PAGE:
The main objective of the current study was to estimate the percentage of seniors with RA exposed to DMARDs within the first year of diagnosis.
We assembled an incident RA cohort age ≥65 years using the administrative health databases of the Ontario Health Insurance Plan (OHIP) for January 1997 to March 2007. In the province of Ontario, all 13 million residents are covered by universal public health insurance. The OHIP physician billing database contains information regarding physician services, including the service provided and the patient's diagnosis, coded using International Classification of Diseases, Ninth Revision (ICD-9) codes. Medication exposures were determined using the pharmacy claims database of the Ontario Drug Benefit Program, which covers residents who are ages ≥66 years or receiving social assistance. We used a previously published algorithm to identify RA patients within the OHIP billing data, based on at least 2 billing code diagnoses of RA (ICD-9 code 714) more than 60 days apart but within 5 years. We further required patients to have at least one prescription for a glucocorticoid, DMARD, or biologic response modifier during the entire study period (6, 7). In an attempt to exclude potential prevalent cases of RA migrating into the province, individuals who did not have contact with Ontario's health care system within the 5 years prior to diagnosis were excluded.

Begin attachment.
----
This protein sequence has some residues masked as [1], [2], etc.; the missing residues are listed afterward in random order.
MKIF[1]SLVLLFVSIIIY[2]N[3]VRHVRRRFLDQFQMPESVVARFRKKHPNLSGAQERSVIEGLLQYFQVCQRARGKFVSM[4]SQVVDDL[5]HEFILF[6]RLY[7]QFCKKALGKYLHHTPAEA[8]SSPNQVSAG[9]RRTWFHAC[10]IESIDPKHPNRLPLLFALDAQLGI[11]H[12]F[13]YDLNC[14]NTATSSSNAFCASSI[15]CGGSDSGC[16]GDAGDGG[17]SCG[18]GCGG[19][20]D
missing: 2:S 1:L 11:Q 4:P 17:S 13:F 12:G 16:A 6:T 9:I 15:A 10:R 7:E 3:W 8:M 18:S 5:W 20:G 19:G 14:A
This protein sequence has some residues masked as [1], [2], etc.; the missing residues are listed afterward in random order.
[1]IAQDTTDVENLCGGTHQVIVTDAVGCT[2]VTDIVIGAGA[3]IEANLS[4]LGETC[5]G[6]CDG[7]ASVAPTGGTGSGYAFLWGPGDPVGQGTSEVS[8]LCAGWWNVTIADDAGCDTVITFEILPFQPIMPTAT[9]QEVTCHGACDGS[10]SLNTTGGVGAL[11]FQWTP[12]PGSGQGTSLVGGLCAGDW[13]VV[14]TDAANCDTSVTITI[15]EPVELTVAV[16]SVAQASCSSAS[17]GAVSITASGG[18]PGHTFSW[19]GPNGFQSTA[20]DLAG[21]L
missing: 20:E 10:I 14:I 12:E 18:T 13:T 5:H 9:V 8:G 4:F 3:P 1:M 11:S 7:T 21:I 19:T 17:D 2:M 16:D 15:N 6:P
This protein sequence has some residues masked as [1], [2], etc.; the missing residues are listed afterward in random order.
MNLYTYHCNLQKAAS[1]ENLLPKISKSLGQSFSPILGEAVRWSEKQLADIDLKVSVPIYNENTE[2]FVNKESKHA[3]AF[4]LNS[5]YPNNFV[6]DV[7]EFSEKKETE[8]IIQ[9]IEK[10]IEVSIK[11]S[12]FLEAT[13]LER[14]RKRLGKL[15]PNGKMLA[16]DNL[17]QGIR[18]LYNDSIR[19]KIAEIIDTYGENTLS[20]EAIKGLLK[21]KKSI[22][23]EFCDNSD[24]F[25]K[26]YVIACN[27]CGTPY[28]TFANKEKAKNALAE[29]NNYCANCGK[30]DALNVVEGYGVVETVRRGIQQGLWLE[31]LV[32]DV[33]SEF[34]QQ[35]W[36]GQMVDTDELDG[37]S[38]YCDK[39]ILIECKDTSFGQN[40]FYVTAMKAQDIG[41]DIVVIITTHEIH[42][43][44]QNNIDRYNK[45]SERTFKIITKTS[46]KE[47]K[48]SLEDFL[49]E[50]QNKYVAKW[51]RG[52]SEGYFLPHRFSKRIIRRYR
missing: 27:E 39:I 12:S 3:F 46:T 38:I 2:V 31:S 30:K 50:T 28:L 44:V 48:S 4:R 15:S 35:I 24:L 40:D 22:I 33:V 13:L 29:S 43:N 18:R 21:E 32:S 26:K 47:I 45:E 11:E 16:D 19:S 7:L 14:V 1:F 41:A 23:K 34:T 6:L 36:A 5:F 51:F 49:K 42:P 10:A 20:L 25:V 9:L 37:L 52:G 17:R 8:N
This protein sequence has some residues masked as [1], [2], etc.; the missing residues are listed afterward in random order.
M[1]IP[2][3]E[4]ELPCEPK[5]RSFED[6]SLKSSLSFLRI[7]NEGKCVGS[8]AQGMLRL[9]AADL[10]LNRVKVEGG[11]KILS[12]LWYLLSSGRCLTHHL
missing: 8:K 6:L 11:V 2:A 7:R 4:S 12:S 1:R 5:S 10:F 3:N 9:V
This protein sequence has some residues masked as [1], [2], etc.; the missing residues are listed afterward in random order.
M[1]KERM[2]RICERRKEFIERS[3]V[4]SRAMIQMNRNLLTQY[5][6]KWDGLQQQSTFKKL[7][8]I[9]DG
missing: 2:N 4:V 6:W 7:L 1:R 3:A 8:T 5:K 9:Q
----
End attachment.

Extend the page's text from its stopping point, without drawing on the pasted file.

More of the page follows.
We followed subjects with incident RA (by our definition) for a period of 1 year, assessing whether subjects received at least 1 DMARD (methotrexate, hydroxychloroquine, sulfasalazine, azathioprine, leflunomide, or cyclophosphamide) prescription within the first year of RA diagnosis. We assessed secular trends and differences for subjects who had received rheumatology care (defined as 1 or more rheumatologist encounter within the billing data) versus those who had not.
We performed logistic regression analyses to determine whether demographics (age, sex, urban versus rural residence, socioeconomic status [SES], calendar year, and clinical factors [comorbidity, proxies for disease severity]) were associated with DMARD use, after accounting for whether patients saw a rheumatologist. SES was defined as the patient's neighborhood income quintile from the Statistics Canada Census. The measure of comorbidity was the Deyo-Charlson comorbidity index, derived from hospital discharge abstracts (8, 9). For patients who did not receive inpatient care during the period of analysis, a variable for “missing” was included as a separate Charlson category. As an additional measure of comorbidity, we counted the number of prescription drugs each patient received in the preceding year (10).
Proxies for disease severity included prescriptions for nonsteroidal antiinflammatory drugs and systemic corticosteroids in the first year of RA diagnosis, as well as the presence of extraarticular features of RA at cohort entry.